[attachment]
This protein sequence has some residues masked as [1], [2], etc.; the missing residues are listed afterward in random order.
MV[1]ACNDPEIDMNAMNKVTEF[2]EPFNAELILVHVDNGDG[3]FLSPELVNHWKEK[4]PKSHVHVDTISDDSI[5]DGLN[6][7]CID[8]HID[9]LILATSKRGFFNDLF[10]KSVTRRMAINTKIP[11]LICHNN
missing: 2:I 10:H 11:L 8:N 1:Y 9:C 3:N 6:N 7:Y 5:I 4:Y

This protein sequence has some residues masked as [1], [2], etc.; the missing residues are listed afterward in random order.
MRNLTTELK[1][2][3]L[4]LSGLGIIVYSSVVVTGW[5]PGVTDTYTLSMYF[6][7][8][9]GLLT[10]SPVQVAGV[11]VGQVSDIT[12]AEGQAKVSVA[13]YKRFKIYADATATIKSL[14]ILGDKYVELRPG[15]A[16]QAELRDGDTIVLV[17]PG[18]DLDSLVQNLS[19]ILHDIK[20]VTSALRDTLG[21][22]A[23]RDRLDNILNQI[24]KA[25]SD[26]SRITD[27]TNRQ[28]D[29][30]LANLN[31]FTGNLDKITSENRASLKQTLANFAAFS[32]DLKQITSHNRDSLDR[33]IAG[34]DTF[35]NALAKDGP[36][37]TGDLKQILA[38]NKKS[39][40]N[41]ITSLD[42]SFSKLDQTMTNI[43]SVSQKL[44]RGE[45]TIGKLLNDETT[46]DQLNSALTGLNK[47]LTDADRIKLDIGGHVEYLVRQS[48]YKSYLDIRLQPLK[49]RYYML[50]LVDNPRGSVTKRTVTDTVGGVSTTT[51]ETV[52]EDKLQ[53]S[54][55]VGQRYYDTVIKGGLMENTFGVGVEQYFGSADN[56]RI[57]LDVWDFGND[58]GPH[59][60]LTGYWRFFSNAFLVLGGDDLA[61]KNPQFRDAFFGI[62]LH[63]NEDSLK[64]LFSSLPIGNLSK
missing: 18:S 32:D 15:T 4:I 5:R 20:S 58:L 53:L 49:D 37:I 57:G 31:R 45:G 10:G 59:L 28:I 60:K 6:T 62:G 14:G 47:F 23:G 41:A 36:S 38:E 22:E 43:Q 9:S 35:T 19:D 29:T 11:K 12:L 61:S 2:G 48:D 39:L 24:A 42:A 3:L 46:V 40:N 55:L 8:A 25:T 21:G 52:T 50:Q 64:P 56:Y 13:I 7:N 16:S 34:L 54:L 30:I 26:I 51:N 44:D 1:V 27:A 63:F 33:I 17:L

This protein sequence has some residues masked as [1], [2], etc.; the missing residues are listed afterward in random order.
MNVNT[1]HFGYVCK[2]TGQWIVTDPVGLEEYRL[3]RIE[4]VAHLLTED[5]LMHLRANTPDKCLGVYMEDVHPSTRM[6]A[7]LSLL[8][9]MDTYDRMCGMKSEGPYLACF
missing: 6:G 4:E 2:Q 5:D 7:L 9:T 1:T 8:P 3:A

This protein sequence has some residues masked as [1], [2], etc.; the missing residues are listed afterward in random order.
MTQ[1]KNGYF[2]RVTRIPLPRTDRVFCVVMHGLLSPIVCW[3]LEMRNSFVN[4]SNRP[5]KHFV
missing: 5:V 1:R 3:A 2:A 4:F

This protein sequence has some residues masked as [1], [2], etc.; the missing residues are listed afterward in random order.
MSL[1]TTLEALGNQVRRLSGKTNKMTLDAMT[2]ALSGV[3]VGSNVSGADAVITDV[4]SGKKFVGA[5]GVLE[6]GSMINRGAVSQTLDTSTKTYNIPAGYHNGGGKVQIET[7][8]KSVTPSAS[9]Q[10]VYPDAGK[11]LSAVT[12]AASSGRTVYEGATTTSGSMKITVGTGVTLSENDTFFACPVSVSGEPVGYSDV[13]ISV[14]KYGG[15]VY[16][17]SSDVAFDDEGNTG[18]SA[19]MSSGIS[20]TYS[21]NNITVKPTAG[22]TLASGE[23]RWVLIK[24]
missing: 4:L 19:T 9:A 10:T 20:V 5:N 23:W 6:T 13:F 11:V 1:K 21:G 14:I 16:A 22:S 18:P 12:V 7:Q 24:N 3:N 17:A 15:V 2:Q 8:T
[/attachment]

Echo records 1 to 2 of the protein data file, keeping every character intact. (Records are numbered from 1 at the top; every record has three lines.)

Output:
This protein sequence has some residues masked as [1], [2], etc.; the missing residues are listed afterward in random order.
MV[1]ACNDPEIDMNAMNKVTEF[2]EPFNAELILVHVDNGDG[3]FLSPELVNHWKEK[4]PKSHVHVDTISDDSI[5]DGLN[6][7]CID[8]HID[9]LILATSKRGFFNDLF[10]KSVTRRMAINTKIP[11]LICHNN
missing: 2:I 10:H 11:L 8:N 1:Y 9:C 3:N 6:N 7:Y 5:I 4:Y

This protein sequence has some residues masked as [1], [2], etc.; the missing residues are listed afterward in random order.
MRNLTTELK[1][2][3]L[4]LSGLGIIVYSSVVVTGW[5]PGVTDTYTLSMYF[6][7][8][9]GLLT[10]SPVQVAGV[11]VGQVSDIT[12]AEGQAKVSVA[13]YKRFKIYADATATIKSL[14]ILGDKYVELRPG[15]A[16]QAELRDGDTIVLV[17]PG[18]DLDSLVQNLS[19]ILHDIK[20]VTSALRDTLG[21][22]A[23]RDRLDNILNQI[24]KA[25]SD[26]SRITD[27]TNRQ[28]D[29][30]LANLN[31]FTGNLDKITSENRASLKQTLANFAAFS[32]DLKQITSHNRDSLDR[33]IAG[34]DTF[35]NALAKDGP[36][37]TGDLKQILA[38]NKKS[39][40]N[41]ITSLD[42]SFSKLDQTMTNI[43]SVSQKL[44]RGE[45]TIGKLLNDETT[46]DQLNSALTGLNK[47]LTDADRIKLDIGGHVEYLVRQS[48]YKSYLDIRLQPLK[49]RYYML[50]LVDNPRGSVTKRTVTDTVGGVSTTT[51]ETV[52]EDKLQ[53]S[54][55]VGQRYYDTVIKGGLMENTFGVGVEQYFGSADN[56]RI[57]LDVWDFGND[58]GPH[59][60]LTGYWRFFSNAFLVLGGDDLA[61]KNPQFRDAFFGI[62]LH[63]NEDSLK[64]LFSSLPIGNLSK
missing: 18:S 32:D 15:T 4:I 5:R 20:S 58:L 53:L 49:D 37:I 57:G 31:R 45:G 10:G 59:L 28:I 60:K 6:T 62:G 14:G 47:F 23:G 41:A 36:S 38:E 22:E 43:Q 9:S 35:T 19:D 29:T 11:K 12:L 61:S 2:G 48:D 39:L 24:A 42:A 3:L 46:V 40:N 55:L 8:A 25:T 21:G 52:T 50:Q 64:P 56:Y 13:I 7:N 16:S 34:L 54:L 30:I 26:I 51:N 44:D 1:V 27:A 63:F 33:I 17:L